Inner glass cracked
Wendy S. • Saint Paul, MN • October 13, 2014
My Repair & Advice Featured Story
I am a 42 year-old, reasonably handy woman with limited strength and a little arthritis in my hands, and I managed this all on my own, just. fine.
Prep: Put an old blanket on a counter, because you will need to put the door OUTSIDE UP, INSIDE down on it with the hinges dangling over the edge of the counter. You will also need degreaser (I used straight white vinegar) if you want to clean things up while you have it taken apart. You will also need glass cleaner (or use vinegar and a microfiber cloth). I didn't want any chemicals on the door, and the vinegar worked great. I kept fingerprints off the glass by holding on to it with a paper towel in order to put it back in place. Also, use several bowls to put the parts (many screws, a few fastener plates) in separate containers. If you have a digital camera, I suggest taking pictures as you take things apart, so you can remember how they went.
TOOLS: Regular Phillips and a screwdriver with a star-shaped head (available in most interchangeable driver sets).
This was for a KitchenAid Superba gas oven.
1. Remove the cover plates over the hinges.
2. Open the door to the 4 inch stop position, and lift slightly, then pull the door straight back. The hinges will come out of the rest of the oven.
3. Put the door on the blanket-covered counter, outside facing up, hinges dangling over the edge.
4. Remove all the screws along the bottom of the door. The little side panels come off once the screws are removed.
5. Lift off the outside plate and set aside.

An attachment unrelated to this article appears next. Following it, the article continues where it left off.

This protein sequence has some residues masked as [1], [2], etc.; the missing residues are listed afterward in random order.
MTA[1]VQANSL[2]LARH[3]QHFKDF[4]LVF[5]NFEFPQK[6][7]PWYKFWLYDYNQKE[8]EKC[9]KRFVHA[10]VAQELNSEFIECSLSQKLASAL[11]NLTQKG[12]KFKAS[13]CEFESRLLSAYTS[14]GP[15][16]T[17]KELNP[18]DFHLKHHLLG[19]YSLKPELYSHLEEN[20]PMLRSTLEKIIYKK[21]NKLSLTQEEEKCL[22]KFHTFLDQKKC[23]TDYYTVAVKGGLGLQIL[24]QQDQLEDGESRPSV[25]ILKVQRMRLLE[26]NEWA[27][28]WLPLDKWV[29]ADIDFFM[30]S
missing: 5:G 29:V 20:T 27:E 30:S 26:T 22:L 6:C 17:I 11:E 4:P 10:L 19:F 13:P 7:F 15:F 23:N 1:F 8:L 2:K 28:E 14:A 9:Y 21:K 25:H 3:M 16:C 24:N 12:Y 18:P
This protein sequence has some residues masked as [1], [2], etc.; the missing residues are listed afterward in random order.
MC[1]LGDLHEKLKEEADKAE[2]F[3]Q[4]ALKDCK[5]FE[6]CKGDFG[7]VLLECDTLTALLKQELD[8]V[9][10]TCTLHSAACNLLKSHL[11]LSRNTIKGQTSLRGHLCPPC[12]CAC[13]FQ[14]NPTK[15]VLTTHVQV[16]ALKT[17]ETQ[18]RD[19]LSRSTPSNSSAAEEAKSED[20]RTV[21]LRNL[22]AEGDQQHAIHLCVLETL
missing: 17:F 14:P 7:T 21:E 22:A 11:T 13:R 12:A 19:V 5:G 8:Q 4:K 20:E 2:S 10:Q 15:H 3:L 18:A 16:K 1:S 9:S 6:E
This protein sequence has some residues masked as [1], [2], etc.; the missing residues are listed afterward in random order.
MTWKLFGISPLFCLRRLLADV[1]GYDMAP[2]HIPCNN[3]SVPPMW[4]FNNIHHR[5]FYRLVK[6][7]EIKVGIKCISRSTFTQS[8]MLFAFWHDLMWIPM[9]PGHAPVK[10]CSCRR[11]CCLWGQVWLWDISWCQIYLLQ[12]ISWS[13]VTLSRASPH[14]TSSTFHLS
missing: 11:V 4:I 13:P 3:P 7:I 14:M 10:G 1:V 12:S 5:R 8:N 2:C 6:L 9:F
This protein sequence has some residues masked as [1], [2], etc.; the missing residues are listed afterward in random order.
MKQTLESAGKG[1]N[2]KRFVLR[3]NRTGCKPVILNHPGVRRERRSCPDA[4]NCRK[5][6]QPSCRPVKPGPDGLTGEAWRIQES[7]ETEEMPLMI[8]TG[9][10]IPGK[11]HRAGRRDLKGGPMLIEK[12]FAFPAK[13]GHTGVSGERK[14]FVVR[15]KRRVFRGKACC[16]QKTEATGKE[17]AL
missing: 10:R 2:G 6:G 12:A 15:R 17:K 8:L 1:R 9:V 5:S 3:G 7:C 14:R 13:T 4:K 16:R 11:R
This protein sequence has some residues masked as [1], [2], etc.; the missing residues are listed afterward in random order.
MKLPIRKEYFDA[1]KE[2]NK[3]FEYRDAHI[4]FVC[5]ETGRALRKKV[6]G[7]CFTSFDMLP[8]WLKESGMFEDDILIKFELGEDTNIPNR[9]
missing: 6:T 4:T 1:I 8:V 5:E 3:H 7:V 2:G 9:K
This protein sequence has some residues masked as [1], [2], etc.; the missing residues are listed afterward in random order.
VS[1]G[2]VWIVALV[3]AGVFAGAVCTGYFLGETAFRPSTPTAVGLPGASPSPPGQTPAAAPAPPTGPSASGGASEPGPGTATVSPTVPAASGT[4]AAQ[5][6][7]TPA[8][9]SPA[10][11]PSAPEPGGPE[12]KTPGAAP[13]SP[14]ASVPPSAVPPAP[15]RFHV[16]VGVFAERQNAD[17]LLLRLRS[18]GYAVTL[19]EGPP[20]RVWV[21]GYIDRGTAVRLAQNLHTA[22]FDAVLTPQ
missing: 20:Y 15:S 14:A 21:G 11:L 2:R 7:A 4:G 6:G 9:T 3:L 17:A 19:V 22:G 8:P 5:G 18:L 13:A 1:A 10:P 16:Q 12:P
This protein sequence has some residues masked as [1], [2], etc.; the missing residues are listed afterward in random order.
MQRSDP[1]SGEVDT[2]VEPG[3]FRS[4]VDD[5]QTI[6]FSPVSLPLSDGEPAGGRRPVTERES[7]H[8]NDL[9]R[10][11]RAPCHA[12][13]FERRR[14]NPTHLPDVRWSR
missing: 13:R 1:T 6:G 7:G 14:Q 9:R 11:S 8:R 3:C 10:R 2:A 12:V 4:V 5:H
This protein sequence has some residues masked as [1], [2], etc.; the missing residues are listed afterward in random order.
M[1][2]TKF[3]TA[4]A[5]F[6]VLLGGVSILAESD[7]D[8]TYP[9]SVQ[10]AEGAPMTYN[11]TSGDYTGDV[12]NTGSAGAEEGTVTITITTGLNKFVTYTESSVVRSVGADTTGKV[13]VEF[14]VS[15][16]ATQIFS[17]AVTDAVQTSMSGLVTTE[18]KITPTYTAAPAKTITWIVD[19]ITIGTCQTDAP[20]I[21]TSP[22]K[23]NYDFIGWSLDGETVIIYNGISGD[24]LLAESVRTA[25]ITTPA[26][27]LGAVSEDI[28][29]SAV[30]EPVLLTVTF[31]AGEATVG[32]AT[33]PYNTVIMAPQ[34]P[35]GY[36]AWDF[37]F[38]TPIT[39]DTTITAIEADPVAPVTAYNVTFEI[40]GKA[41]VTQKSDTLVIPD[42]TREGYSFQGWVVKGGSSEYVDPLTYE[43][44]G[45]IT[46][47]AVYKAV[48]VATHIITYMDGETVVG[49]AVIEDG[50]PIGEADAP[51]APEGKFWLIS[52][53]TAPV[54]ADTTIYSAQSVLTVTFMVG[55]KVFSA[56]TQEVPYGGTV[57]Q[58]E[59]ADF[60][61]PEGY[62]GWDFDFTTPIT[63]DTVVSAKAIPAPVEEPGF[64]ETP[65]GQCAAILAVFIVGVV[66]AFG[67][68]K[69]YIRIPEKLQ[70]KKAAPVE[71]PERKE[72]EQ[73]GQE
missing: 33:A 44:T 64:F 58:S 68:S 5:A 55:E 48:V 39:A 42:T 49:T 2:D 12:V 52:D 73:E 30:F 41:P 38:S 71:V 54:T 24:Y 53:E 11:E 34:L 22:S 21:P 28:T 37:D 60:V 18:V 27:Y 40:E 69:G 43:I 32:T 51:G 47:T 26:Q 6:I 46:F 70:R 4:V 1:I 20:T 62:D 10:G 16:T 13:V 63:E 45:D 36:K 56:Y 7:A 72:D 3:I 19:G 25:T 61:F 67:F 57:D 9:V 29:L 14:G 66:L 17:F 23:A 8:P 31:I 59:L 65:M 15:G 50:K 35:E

6. Remove the screws that hold the handle/vent assembly together.
7. Lift off the next of layer (glass held in place by clips, insulation all around). Be careful not to compress or otherwise damage the insulation as much as possible.
8. Remove the next pane of glass that just sits on an aluminum assembly at the bottom of the door.
9. Remove the aluminum assembly at the bottom of the door.
10. You are finally there! Be VERY CAREFUL because now you have sharp, nasty class. The screws (star heads) are insanely tight, but with a little pressure I was able to turn them. Remove all the screws holding the glass in place, and the little fastener plates. Make sure you remember how the little plates go back on.
11. Remove all the glass shards and carefully dispose. If you have tiny pieces of glass (I had some scattered about the inside of the door) you can use a piece of bread to pick them up (press the bread on the tiny bits...make sure to immediately throw away the bread).
12. Put in your awesome new piece of glass that came so quickly and safely.
13. Replace the screws and fastener plates. I did not make it crazy tight like it was before, but I certainly cranked it down tightly.
14. Reverse the process and put it all back together. Be careful with putting the panel with the attached insulation in place. The insulation should not be visible when put together, and it can take a bit of trial and error to get it to stay where it should.
15. Make sure all the screws in the bottom are in tightly. This is how the whole assembly compresses and stays together.
16. While the oven door is off, is a good time to clean it up a bit, replace any lightbulbs that have died, etc. Again, vinegar works really well and won't make for toxic nastiness when you fire the oven up next.
17. Replace the door by sliding the hinges back into the oven.
18. Attach the little plates that keep the hinges where they should be.
19. Do a little celebration dance because you just saved yourself a few hundred dollars in a service call.
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